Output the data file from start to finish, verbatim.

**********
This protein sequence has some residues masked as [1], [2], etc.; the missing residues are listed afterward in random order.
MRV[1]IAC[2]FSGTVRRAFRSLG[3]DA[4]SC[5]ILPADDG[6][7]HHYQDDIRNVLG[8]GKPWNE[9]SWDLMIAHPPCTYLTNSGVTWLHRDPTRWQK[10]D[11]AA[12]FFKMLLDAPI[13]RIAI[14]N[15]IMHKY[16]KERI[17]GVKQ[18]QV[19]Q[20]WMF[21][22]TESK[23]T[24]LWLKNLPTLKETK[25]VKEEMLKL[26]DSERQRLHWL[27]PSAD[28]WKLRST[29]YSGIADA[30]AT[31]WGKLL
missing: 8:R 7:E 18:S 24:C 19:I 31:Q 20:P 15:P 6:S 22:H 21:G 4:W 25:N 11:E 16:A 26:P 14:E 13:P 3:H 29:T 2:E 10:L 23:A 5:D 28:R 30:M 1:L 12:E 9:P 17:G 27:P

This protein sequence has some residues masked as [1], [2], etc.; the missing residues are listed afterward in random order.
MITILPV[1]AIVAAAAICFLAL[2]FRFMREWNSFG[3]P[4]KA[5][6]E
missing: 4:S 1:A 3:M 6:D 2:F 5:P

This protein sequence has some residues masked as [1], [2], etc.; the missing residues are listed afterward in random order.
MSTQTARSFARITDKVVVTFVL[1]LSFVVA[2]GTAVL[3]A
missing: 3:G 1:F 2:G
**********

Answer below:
This protein sequence has some residues masked as [1], [2], etc.; the missing residues are listed afterward in random order.
MRV[1]IAC[2]FSGTVRRAFRSLG[3]DA[4]SC[5]ILPADDG[6][7]HHYQDDIRNVLG[8]GKPWNE[9]SWDLMIAHPPCTYLTNSGVTWLHRDPTRWQK[10]D[11]AA[12]FFKMLLDAPI[13]RIAI[14]N[15]IMHKY[16]KERI[17]GVKQ[18]QV[19]Q[20]WMF[21][22]TESK[23]T[24]LWLKNLPTLKETK[25]VKEEMLKL[26]DSERQRLHWL[27]PSAD[28]WKLRST[29]YSGIADA[30]AT[31]WGKLL
missing: 8:R 7:E 18:S 24:C 19:I 31:Q 20:P 15:P 6:S 22:H 21:G 4:W 25:N 11:E 16:A 26:P 14:E 13:P 3:H 29:T 2:E 10:L 23:A 5:D 28:R 30:M 1:L 12:E 9:P 17:G 27:P

This protein sequence has some residues masked as [1], [2], etc.; the missing residues are listed afterward in random order.
MITILPV[1]AIVAAAAICFLAL[2]FRFMREWNSFG[3]P[4]KA[5][6]E
missing: 4:S 1:A 3:M 6:D 2:F 5:P

This protein sequence has some residues masked as [1], [2], etc.; the missing residues are listed afterward in random order.
MSTQTARSFARITDKVVVTFVL[1]LSFVVA[2]GTAVL[3]A
missing: 3:G 1:F 2:G